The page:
In 1782, a series of advertisements appeared in many London newspapers, all headed, “Wonders! Wonders! Wonders!” They were the work of an itinerant Prussian showman who called himself Gustavus Katterfelto. Katterfelto claimed that he knew why a flu epidemic had just struck the city. It was all the fault of the little “insects” that his patented “solar microscope” revealed swimming around in a drop of water.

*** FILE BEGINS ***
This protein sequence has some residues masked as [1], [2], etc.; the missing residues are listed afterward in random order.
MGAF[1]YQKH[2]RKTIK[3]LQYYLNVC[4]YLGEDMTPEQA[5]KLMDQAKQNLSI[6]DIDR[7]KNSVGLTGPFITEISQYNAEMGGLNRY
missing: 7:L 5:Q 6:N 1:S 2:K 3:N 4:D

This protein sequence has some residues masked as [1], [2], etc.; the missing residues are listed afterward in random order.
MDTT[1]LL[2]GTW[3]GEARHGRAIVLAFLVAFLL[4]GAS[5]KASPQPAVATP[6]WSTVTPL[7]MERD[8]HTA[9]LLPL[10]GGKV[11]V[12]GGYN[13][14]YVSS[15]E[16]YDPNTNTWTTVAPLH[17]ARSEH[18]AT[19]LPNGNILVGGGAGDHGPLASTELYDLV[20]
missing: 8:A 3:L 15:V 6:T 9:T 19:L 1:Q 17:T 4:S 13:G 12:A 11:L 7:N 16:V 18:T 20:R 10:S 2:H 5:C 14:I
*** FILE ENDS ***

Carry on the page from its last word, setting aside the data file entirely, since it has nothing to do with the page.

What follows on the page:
In believing that disease could be caused by microscopic living organisms, Katterfelto was ahead of his time but his credibility was not helped by his other claims. He also stated, for example, that he had solved the problem of perpetual motion. No reputable scientist accepted his ideas and he was dismissed as a charlatan and a quack
Answered by: Nick Rennison